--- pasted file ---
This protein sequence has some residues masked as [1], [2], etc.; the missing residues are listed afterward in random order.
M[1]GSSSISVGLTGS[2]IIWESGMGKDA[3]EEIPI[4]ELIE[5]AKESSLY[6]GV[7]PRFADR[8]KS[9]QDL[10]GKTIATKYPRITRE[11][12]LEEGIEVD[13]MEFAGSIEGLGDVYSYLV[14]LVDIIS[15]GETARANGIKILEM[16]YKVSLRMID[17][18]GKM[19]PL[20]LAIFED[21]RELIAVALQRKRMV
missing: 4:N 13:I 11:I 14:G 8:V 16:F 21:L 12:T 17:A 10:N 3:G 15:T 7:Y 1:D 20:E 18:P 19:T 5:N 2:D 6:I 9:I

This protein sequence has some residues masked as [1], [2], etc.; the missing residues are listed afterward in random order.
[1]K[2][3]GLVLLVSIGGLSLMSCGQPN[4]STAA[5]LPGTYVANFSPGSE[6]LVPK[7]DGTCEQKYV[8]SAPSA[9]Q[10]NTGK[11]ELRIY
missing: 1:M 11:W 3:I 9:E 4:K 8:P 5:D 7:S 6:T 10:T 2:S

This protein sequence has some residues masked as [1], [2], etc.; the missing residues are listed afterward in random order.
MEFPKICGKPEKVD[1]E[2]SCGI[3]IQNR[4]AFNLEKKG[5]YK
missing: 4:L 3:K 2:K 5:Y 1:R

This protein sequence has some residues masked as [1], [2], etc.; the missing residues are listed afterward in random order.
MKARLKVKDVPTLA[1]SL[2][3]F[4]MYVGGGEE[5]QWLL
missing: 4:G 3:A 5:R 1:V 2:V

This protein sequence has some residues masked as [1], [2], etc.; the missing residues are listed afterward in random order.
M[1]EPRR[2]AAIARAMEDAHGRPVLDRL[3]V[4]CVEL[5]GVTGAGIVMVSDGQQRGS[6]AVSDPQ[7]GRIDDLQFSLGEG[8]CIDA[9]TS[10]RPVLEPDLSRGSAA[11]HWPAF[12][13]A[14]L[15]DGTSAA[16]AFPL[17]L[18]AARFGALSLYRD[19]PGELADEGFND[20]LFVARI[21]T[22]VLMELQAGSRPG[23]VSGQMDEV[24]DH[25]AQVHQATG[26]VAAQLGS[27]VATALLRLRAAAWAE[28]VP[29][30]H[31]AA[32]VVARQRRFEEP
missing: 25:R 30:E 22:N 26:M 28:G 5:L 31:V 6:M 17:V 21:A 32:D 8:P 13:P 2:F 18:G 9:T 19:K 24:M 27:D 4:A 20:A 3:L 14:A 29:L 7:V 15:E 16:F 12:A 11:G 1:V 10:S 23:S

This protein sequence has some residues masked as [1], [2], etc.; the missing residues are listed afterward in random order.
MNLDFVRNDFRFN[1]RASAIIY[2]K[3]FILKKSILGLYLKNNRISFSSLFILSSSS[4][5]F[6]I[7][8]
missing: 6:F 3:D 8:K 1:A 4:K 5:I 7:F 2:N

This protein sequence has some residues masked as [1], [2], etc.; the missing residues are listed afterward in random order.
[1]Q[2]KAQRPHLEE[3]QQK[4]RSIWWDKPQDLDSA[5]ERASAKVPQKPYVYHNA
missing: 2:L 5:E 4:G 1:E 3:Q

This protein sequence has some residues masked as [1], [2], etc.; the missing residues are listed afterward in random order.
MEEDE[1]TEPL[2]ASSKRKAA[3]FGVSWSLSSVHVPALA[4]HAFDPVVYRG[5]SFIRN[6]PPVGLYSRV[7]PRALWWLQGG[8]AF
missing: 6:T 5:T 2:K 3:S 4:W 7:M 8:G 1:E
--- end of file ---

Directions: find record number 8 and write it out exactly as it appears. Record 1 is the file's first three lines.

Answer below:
This protein sequence has some residues masked as [1], [2], etc.; the missing residues are listed afterward in random order.
MEEDE[1]TEPL[2]ASSKRKAA[3]FGVSWSLSSVHVPALA[4]HAFDPVVYRG[5]SFIRN[6]PPVGLYSRV[7]PRALWWLQGG[8]AF
missing: 6:T 5:T 2:K 3:S 4:W 7:M 8:G 1:E